Sermon Starter: Father Abraham

February 23rd, 2011

Father Abraham had many sons. Many sons had Father Abraham. I am one of them, and so are you (ladies included), so let’s all praise the Lord!

That’s the first thing I learned about Abraham. He’s our spiritual ancestor, and he’s the common link we have not only with our Jewish brothers and sisters, but with our Muslim brothers and sisters as well. We’re all family because of Abraham, so we should just all get along.

As I got older, however, and I decided to read this story for myself, I found out this whole thing was a little bit more complicated. I found out that the story of Abraham is a very strange one. He gets up and leaves his land at an extreme old age because some deity he’s never heard of (who turns out to be the God of the universe, but ol’ Abe doesn’t know that at the time) tells him to. This God promises him a child in his old age but takes so long to deliver on the promise that he has a child with a slave girl, only to have a child with his wife, and send the first son off to die in the wilderness to avoid a fight over his small inheritance. Oh, and let’s not forget that whole “kill my son because God says so” incident (with all due respect to Soren Kierkegaard, that story makes me question Abe’s sanity)!

As strange as the story is in places, Abraham remains a pillar of our faith because of his obedience to God. And it’s this obedience, even in the midst of doubt, misunderstanding, and frequent mistakes that makes this story so valuable and relevant for us thousands of years later. Paul talks at length about the example of Abraham because Abraham is an active recipient of God’s grace. He didn’t earn his salvation by doing what he did, but neither did he simply take God’s grace for granted and do nothing with it. Paul is telling us that we, too, can’t earn our salvation by doing all the right things, but neither should we simply pray one prayer and go on living our lives as if Jesus had never come.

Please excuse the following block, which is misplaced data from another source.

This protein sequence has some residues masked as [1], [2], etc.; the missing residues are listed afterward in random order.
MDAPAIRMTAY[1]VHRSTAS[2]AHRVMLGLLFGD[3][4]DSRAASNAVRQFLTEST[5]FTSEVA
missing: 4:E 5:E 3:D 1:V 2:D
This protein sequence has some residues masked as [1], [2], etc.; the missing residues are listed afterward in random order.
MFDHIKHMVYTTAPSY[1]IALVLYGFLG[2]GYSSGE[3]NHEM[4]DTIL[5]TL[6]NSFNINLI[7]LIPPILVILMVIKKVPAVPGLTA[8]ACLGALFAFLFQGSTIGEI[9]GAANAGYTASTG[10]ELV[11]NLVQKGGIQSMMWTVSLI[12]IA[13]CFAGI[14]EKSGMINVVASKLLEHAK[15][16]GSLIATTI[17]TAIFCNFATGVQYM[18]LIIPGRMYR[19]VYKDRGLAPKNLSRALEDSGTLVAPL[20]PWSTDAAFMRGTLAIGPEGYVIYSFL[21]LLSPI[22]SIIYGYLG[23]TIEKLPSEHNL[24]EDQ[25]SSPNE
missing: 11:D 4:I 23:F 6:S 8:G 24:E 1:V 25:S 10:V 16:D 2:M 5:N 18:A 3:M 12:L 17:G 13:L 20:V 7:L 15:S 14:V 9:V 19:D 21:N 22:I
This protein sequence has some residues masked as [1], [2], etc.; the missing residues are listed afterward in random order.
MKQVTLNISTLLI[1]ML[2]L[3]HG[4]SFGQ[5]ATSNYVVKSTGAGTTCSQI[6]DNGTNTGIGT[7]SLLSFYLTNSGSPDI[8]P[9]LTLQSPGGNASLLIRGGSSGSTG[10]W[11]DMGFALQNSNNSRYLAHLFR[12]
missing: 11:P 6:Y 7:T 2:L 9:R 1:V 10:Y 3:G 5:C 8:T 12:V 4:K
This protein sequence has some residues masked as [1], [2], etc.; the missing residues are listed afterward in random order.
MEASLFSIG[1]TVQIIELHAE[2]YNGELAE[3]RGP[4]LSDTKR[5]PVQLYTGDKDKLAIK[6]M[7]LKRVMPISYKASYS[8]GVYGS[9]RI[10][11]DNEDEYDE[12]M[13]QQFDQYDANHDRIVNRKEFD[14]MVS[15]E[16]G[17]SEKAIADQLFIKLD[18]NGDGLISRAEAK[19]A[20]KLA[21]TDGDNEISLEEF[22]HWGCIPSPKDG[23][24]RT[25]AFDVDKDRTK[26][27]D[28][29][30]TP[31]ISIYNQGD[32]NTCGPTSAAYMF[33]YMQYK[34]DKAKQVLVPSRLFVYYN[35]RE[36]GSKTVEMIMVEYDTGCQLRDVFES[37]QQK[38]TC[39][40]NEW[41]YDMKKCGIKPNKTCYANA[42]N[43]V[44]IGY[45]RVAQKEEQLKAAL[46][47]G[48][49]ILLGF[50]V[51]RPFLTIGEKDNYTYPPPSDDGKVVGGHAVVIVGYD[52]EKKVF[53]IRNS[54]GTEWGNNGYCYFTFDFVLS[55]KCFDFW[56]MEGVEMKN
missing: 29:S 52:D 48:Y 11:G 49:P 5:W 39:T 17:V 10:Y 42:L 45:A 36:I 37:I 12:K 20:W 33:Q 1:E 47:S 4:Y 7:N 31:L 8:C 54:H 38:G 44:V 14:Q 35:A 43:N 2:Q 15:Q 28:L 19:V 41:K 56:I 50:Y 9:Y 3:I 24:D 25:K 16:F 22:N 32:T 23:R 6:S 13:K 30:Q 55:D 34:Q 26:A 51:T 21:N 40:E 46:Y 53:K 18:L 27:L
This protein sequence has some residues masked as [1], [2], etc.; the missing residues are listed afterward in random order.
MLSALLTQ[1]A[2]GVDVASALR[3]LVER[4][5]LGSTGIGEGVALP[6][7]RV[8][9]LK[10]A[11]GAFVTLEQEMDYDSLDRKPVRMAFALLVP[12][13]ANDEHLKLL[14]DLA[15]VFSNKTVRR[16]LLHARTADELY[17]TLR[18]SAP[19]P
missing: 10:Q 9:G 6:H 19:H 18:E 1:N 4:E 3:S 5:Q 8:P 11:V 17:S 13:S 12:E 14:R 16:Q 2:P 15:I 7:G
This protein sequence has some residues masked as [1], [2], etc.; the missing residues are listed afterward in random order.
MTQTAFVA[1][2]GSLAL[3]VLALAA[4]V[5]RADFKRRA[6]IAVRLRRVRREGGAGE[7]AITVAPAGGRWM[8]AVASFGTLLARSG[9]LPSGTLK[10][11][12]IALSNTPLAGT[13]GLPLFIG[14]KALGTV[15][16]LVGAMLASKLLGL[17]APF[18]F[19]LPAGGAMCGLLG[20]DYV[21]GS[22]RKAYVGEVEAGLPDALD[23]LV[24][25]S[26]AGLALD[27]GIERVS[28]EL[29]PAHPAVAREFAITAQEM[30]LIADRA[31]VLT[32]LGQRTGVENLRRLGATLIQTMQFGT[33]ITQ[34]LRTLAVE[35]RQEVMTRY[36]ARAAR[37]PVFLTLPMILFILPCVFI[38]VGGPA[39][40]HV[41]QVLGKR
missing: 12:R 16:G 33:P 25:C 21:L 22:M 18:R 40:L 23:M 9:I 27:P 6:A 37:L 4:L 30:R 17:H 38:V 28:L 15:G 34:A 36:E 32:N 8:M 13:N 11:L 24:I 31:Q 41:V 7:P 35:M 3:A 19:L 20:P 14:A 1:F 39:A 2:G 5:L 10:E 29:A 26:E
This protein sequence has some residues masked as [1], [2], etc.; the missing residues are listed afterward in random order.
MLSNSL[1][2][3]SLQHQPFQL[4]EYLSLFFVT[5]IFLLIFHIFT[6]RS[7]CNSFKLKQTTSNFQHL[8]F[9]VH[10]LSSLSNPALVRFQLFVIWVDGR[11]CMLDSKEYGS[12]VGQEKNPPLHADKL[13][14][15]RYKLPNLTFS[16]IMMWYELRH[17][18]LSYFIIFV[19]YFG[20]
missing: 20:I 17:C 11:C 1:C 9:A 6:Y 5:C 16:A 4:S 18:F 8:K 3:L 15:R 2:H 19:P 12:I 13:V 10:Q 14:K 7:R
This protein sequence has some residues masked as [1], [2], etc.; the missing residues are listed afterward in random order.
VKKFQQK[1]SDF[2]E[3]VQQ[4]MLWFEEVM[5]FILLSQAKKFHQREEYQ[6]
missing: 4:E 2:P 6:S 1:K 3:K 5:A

Speaking of Jesus, he also talks about what it is to be an active recipient of God’s grace. In his late night conversation with Nicodemus, Jesus coins the phrase “born again”. That’s a term that has become very loaded in the last two millennia. Being born is not something we choose to happen to us, but we participate in the process of being born nonetheless. It’s some mixture of our actions, the actions of our parents and others who care for us, and the actions of God. We can understand a lot about it but in the end it remains a beautiful mystery. Just like Abram received the new name Abraham to signify his new life, we, too, are being continually reborn and remade into God’s likeness. We doubt, we stumble, and we make mistakes, but God never gives up on us, because God is just that good.

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